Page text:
Saturday, February 05, 2011


I was recently challenged by a chef that even I could make 'mayo' after seeing her whip up a batch and then enjoying some real mayonnaise. So I pulled out a new cookbook I found on eBay (a First Edition mind you) and dove in.

I will leave alone the debate between which is better, Hellmann's or Miracle Whip, even if Miracle Whip is trailer trash. There is probably a Facebook page for that debate. But this is about making something in my own kitchen with my own hands.

With a blender it's a snap to make mayonnaise and the permutations are endless what with herbs and other secret ingredients as mayonnaise is considered one of the mother sauces, a mother with many children. The father is Hollandaise, and his sons, which requires heat and butter instead of oil. Hollandaise is glorious but keeps only a few days and demands some effort and attention to make, while Mayonnaise can be blended together quickly in minutes and can last a few weeks. Like life, there are trade offs.

The first batch was a bit salty and very thick so I made another batch without salt and a bit less oil and married them together. The result was a creamy, full flavored sauce in which you can actually taste the ingredients unlike the national brands. Be warned, if you are used to the national brands, the flavors might scare you a bit as you reconcile what you think mayo should taste like as the flavors of home-made mayo are over-the-top.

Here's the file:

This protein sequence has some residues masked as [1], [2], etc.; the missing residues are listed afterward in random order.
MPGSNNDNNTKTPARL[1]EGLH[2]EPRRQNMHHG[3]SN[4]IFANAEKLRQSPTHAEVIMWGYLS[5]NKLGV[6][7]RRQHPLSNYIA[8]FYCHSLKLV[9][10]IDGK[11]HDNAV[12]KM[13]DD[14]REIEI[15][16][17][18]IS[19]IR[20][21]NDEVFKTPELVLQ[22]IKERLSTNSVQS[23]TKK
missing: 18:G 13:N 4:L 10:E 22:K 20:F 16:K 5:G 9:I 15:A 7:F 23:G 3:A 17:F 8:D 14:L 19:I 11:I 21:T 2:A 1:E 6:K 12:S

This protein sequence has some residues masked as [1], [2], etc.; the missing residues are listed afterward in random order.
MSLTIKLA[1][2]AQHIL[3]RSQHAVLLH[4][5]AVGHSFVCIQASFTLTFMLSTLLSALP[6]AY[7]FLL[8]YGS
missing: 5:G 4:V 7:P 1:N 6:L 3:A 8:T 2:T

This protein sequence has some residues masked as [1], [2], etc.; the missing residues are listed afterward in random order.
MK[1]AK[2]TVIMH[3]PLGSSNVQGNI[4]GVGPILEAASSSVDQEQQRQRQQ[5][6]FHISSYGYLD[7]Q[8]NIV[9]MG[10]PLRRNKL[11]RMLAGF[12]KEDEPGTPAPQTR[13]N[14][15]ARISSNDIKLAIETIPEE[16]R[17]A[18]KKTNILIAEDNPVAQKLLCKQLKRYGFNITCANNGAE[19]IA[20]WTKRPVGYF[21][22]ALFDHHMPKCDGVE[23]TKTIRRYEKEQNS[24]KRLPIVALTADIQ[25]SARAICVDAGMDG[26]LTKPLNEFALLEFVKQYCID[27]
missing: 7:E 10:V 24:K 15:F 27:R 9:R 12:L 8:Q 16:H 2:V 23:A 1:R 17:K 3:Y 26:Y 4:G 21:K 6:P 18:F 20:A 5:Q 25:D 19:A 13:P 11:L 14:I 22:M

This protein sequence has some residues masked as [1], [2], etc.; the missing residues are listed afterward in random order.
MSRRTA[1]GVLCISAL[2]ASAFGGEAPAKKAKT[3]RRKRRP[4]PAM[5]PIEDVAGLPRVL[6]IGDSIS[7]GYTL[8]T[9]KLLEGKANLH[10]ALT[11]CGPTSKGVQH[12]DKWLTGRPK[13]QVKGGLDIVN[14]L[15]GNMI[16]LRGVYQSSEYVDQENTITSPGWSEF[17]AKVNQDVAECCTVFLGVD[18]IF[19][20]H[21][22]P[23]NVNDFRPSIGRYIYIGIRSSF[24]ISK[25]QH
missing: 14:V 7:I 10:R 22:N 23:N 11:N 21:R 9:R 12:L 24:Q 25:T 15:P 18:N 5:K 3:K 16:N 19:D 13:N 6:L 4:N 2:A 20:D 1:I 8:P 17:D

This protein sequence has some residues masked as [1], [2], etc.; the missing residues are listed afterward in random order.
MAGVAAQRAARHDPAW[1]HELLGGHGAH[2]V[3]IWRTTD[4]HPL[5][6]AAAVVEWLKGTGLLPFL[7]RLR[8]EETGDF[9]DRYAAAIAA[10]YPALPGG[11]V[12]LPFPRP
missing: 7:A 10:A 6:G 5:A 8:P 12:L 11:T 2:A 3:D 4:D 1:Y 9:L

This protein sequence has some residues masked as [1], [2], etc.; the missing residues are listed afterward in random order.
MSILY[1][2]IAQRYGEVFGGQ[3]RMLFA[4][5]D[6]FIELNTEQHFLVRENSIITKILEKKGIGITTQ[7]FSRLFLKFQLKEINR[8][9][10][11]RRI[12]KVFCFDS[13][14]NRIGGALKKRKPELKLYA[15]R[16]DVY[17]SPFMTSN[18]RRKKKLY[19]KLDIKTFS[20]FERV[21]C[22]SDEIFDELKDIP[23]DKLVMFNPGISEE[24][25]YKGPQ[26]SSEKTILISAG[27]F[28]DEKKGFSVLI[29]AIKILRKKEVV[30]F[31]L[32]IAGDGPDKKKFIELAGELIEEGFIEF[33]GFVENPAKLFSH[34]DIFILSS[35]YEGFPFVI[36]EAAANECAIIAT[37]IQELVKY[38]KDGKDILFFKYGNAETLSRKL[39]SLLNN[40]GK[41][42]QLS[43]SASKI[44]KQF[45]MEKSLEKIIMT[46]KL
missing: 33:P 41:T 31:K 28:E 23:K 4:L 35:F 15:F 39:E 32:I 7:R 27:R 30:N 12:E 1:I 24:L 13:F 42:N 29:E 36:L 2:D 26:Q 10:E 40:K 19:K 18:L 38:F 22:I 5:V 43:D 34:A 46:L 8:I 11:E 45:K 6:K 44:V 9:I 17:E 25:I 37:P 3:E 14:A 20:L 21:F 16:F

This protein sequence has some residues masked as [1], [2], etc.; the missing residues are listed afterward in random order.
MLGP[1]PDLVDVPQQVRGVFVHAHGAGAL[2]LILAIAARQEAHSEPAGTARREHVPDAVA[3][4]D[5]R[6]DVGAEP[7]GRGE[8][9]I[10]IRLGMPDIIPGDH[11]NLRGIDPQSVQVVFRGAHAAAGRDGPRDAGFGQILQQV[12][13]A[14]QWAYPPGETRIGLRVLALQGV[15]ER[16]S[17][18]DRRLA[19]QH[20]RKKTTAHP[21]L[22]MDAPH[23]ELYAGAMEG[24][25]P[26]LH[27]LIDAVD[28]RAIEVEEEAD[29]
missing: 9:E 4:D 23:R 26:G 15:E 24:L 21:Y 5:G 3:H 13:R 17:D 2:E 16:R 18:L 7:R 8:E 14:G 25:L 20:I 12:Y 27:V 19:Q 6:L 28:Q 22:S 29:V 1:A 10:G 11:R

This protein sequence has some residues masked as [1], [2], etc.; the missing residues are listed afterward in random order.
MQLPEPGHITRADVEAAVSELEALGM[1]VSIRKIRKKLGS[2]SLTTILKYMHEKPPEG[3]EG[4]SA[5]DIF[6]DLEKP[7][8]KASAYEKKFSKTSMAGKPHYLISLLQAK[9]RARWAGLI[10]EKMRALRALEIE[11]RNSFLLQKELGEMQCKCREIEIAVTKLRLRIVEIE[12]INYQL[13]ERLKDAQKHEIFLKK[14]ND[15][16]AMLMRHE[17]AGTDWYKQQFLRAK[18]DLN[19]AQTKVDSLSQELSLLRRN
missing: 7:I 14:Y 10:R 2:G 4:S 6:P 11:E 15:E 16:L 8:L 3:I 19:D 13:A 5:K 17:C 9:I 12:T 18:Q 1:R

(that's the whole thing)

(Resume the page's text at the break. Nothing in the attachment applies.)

Normally I would not slather mayo all over a flash-grilled skirt steak but tonight I will slather away. (This I can do in my sleep. Not the slathering. The grilling. Grilled on high heat in a cast iron skillet in this morning's leftover bacon grease with garlic and olive oil and some lemon juice leftover from the mayo experiment because I miss the sunshine of California.)

I whipped this together so quickly that I even had time to experiment with a new Martini. 'Throw and go' some Lillet in a chilled glass, pour in frozen Bombay Sapphire Gin and garnish with a twist of lemon. I think I will call it 'Ze Freench Tarte'. Talk about fast food. I think I have time to make another.

Thank you chef for challenging me and thanks Julia for spending 7 or 8 years writing your masterpiece and testing every recipe with American products and equipment in your tiny French kitchens so that it was right. That's dedication, even after being told that your book was "unpublishable". And you were 50 years before your time in insisting on fresh seasonal ingredients and the notion that time spent in the kitchen and in the markets sourcing and preparing meals for your family and friends is not wasted time. Quite the contrary. I look forward to passing this on to the next generation.


Post a Comment

<< Home